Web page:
Example: HER2, histone, P28482, P19174-2

How to use PTMcosmos

URL endpoints to a gene and protein directly

Details about a gene at ptmcosmos.wustl.edu/gene/{symbol}/:

Details about an UniProt entry at ptmcosmos.wustl.edu/uniprot/{uniprotac}/:
Ex. P38398

Details about an UniProt isoform at ptmcosmos.wustl.edu/uniprot/isoform/{identifier}/:
Ex. P38398-1

Other useful URL endpoints

Resolve a gene symbol at ptmcosmos.wustl.edu/gene/resolve/{symbol}/:
Ex. All the genes associated with OF, SRC1.


Q: Why is there no information on PTM sites at X gene's page?

PTM site information is stored in each gene's associated UniProt ID page, which can be reached by clicking on the ID. If a gene has multiple protein products, each protein's PTM sites are stored separately.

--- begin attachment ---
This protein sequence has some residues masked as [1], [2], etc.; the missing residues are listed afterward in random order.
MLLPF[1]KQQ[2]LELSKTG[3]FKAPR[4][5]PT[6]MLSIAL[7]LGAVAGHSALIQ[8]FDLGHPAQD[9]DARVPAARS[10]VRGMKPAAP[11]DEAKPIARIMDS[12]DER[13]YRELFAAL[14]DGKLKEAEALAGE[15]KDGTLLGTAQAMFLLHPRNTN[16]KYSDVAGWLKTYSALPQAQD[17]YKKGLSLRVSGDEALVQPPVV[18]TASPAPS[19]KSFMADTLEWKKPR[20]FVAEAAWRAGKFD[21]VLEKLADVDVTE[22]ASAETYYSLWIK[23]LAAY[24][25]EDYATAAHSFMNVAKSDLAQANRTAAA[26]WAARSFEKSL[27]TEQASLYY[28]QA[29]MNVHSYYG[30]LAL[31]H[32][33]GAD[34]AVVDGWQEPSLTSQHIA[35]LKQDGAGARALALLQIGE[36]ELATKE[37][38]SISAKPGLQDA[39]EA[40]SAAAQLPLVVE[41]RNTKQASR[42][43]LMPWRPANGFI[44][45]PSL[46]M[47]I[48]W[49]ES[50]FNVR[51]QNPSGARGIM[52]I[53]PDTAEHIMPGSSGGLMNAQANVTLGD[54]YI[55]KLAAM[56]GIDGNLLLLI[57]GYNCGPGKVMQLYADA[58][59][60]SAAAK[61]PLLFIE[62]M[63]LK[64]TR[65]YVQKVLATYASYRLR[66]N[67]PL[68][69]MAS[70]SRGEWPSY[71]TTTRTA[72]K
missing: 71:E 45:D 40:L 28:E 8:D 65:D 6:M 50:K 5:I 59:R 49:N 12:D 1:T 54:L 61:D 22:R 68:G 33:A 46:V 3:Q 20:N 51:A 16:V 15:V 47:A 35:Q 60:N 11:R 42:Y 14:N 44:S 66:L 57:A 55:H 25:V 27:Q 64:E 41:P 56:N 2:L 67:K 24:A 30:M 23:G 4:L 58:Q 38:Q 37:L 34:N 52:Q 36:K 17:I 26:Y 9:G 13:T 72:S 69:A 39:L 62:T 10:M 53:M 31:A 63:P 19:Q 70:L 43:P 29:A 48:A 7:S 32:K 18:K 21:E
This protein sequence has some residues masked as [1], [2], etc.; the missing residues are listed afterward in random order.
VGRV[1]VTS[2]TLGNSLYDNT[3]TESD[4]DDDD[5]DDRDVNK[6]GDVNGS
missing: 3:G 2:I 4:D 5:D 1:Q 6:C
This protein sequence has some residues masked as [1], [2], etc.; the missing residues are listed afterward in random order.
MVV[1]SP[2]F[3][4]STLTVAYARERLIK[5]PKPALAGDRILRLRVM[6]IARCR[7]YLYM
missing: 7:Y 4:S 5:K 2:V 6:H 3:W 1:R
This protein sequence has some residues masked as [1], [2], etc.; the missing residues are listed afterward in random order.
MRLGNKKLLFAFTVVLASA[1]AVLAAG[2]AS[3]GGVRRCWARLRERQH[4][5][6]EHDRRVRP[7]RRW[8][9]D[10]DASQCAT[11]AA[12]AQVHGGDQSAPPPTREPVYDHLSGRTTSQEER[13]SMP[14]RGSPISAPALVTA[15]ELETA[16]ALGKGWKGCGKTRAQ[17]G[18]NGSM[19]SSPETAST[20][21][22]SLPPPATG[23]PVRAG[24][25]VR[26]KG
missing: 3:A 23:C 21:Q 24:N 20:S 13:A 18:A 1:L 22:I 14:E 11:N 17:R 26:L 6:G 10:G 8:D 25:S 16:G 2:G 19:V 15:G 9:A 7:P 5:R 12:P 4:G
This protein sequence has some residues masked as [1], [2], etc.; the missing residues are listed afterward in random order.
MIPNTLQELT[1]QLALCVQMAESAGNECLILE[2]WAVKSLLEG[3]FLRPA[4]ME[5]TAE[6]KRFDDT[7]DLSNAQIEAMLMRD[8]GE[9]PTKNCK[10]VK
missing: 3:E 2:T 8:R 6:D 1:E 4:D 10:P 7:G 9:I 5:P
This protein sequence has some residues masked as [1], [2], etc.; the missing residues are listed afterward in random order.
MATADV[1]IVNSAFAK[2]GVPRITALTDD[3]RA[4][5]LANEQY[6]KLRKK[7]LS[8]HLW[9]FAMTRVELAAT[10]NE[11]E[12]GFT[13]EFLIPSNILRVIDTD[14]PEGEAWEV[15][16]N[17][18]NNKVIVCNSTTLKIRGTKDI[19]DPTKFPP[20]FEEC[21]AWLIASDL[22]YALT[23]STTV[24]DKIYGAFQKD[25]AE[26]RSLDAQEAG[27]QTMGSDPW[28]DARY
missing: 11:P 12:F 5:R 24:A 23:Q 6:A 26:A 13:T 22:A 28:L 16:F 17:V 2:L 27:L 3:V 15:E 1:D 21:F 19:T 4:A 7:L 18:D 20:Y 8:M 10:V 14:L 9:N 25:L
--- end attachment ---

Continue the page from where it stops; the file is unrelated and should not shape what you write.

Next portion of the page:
Q: Why is there little PTM information about non-canonical UniProt isoforms?

We are currently still processing the data for non-canonical UniProt isoforms. These isoforms have much fewer annotations in general.

Q: What is "automatic assertion" evidence?

Evidence tagged as "automatic assertion" means that the experimental procedure was not targeted to that specific type of PTM. For instance, CPTAC uses high-throughput shotgun proteomics, which would fall under this category.

Q: How do you determine the canonical Ensembl transcript for an UniProt isoform?

The longest transcript (excluding introns and UTRs) is considered to be the canonical transcript.

Q: What are the cancer type abbreviations?

In most cases, we use the abbreviations made by TCGA cancer types (studies). For example, UCEC is Uterine Corpus Endometrial Carcinoma and BRCA is Breast Invasive Carcinoma. On top of that, there are some CPTAC conventions different to TCGA's, namely: